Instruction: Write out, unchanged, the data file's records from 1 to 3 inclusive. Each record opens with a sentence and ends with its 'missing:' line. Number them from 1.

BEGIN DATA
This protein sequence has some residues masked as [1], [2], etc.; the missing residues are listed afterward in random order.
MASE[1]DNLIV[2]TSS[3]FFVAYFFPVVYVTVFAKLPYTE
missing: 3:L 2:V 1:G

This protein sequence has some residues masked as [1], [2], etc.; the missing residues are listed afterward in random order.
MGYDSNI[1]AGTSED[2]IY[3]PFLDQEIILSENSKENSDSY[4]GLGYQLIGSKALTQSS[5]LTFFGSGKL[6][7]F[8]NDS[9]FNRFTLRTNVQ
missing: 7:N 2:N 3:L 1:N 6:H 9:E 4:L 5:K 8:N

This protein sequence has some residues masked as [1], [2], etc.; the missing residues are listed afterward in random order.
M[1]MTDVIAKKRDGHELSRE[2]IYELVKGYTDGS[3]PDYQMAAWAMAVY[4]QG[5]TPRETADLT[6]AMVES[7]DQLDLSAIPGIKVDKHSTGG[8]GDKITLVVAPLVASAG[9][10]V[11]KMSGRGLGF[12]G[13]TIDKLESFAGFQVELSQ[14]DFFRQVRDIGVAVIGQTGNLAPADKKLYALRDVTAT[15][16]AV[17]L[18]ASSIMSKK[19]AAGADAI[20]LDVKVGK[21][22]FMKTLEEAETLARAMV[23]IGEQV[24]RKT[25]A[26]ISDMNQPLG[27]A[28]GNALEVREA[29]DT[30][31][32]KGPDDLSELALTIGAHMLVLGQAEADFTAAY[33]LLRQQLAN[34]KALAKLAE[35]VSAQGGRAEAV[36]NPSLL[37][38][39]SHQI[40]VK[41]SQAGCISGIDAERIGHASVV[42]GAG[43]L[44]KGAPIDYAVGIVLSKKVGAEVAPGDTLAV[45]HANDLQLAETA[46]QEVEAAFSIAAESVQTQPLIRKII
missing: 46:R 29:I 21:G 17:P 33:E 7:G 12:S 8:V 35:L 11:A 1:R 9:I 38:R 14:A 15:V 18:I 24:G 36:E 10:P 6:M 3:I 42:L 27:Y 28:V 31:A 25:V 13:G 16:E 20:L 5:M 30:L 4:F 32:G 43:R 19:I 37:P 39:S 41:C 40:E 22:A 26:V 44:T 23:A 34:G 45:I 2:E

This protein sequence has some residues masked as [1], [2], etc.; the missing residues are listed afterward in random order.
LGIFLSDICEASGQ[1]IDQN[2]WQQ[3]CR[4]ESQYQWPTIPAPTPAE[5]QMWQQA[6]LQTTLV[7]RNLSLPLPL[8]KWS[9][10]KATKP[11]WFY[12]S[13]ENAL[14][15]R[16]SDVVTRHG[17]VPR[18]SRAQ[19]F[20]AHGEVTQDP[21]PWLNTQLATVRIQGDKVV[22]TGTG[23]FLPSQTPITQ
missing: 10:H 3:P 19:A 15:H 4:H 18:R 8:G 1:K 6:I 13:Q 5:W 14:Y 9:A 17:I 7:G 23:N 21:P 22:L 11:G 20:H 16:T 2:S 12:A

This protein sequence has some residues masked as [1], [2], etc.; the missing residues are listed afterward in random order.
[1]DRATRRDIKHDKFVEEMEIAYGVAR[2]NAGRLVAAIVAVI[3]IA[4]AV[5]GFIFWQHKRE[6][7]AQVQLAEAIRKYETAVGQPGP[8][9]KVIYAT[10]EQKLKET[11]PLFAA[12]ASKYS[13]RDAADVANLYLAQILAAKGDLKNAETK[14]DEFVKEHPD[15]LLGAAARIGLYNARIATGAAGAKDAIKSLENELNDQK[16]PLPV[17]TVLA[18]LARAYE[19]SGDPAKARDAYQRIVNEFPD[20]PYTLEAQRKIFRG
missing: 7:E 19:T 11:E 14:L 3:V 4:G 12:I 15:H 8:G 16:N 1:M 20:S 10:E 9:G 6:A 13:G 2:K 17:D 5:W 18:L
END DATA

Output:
This protein sequence has some residues masked as [1], [2], etc.; the missing residues are listed afterward in random order.
MASE[1]DNLIV[2]TSS[3]FFVAYFFPVVYVTVFAKLPYTE
missing: 3:L 2:V 1:G

This protein sequence has some residues masked as [1], [2], etc.; the missing residues are listed afterward in random order.
MGYDSNI[1]AGTSED[2]IY[3]PFLDQEIILSENSKENSDSY[4]GLGYQLIGSKALTQSS[5]LTFFGSGKL[6][7]F[8]NDS[9]FNRFTLRTNVQ
missing: 7:N 2:N 3:L 1:N 6:H 9:E 4:L 5:K 8:N

This protein sequence has some residues masked as [1], [2], etc.; the missing residues are listed afterward in random order.
M[1]MTDVIAKKRDGHELSRE[2]IYELVKGYTDGS[3]PDYQMAAWAMAVY[4]QG[5]TPRETADLT[6]AMVES[7]DQLDLSAIPGIKVDKHSTGG[8]GDKITLVVAPLVASAG[9][10]V[11]KMSGRGLGF[12]G[13]TIDKLESFAGFQVELSQ[14]DFFRQVRDIGVAVIGQTGNLAPADKKLYALRDVTAT[15][16]AV[17]L[18]ASSIMSKK[19]AAGADAI[20]LDVKVGK[21][22]FMKTLEEAETLARAMV[23]IGEQV[24]RKT[25]A[26]ISDMNQPLG[27]A[28]GNALEVREA[29]DT[30][31][32]KGPDDLSELALTIGAHMLVLGQAEADFTAAY[33]LLRQQLAN[34]KALAKLAE[35]VSAQGGRAEAV[36]NPSLL[37][38][39]SHQI[40]VK[41]SQAGCISGIDAERIGHASVV[42]GAG[43]L[44]KGAPIDYAVGIVLSKKVGAEVAPGDTLAV[45]HANDLQLAETA[46]QEVEAAFSIAAESVQTQPLIRKII
missing: 46:R 29:I 21:G 17:P 33:E 7:G 12:S 8:V 35:L 11:A 1:R 9:I 38:R 14:A 15:V 18:I 24:G 36:E 10:P 6:M 3:I 42:L 27:Y 28:V 31:A 25:V 13:G 16:E 20:L 5:M 30:L 4:F 32:G 43:R 19:I 37:P 39:S 41:C 40:E 22:A 26:V 44:T 23:A 34:G 45:I 2:E